But Barrett says the experts have been fooled by an "act of psychological conversion" not unlike the tactics CIA interrogators use on their victims. "People will disregard evidence if it causes their faith to be shattered," he says. "I think we were all shocked. And then, when the voice of authority told us what happened, we just believed it."
History has revealed that governments have a tradition of misleading the public into going to war, says Barrett, and the next generation of Americans will realize the truth. "Europe and Canada are way ahead of us on this."
The Sept. 11 scholars go to great lengths to portray themselves as rational thinkers, who have been slowly won over by a careful, academic analysis of the facts of the day.
However, a study of the full extent of their claims is a journey into the increasingly absurd: Flight 93 did not crash in Pennsylvania but landed safely in Cleveland; desperate phone calls received by relatives on the ground from passengers were actually computer-generated voices from a laboratory in California. The Pentagon was not hit by American Airlines Flight 77, but by a smaller, remote-controlled A-3 Sky Warrior, which shot a missile into the building before crashing into it.
Many of the 9/11 scholars have a history of defending conspiracy theories, including that the CIA plotted both the Lockerbie bombing and the plane crash of John F Kennedy Jr. and his wife, and that "global secret societies" control the world.
Professor Robert Goldberg, of the University of Utah, wrote a book on conspiracy theories, Enemies Within: the Culture of Conspiracy in Modern America. He recounts a history of religious and political leaders using conspiracy theories for personal and political gain. The common enemy is usually Jews, big government or corporations. The public laps it up, either because these theories are more exciting than the truth, or out of emotional need.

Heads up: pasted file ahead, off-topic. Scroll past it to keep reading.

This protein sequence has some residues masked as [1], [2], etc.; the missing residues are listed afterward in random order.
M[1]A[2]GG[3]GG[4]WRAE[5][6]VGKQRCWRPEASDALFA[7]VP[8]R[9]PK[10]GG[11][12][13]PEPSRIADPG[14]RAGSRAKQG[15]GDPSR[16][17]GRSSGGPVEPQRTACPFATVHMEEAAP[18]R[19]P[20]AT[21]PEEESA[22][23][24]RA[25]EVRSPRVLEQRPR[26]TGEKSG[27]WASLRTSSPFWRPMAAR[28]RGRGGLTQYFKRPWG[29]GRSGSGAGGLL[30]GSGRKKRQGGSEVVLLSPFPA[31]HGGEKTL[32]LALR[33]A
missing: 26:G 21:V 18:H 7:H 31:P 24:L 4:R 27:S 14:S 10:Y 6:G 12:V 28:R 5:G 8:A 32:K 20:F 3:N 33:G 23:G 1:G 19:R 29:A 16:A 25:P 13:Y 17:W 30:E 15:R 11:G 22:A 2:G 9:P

"What the conspiracy theorists do is present their case with facts and figures: they have dates, meeting places and always name names," he says. "The case is always presented in a prosecutorial way, or the way an adventure writer presents a novel. It's a breathless account. They are willing to say hearsay is a fact, and rumor is true, and accidents are never what they seem.
"One of the stories is that a missile hit the Pentagon, and all the data is there. But what is missing is: what actually happened to the plane and the people on it? Conspiracy theorists avoid discussion of those facts that don't fit."
Perhaps it is no coincidence that the public's willingness to believe conspiracy theories parallels their dissatisfaction with the Bush administration. In recent years, the American public has felt misled over false claims that there were weapons of mass destruction in Iraq, and that Saddam Hussein was connected to Sept. 11.
Many fear infringements on their civil liberties now the National Security Agency has gained access to phone billing records from telecommunications companies, the Bush administration has engaged in wiretapping without court warrants and there are thousands of cases of indefinite detentions of American and foreign citizens without trial. Those who criticize the Bush administration's "war on terror" are accused of being unpatriotic.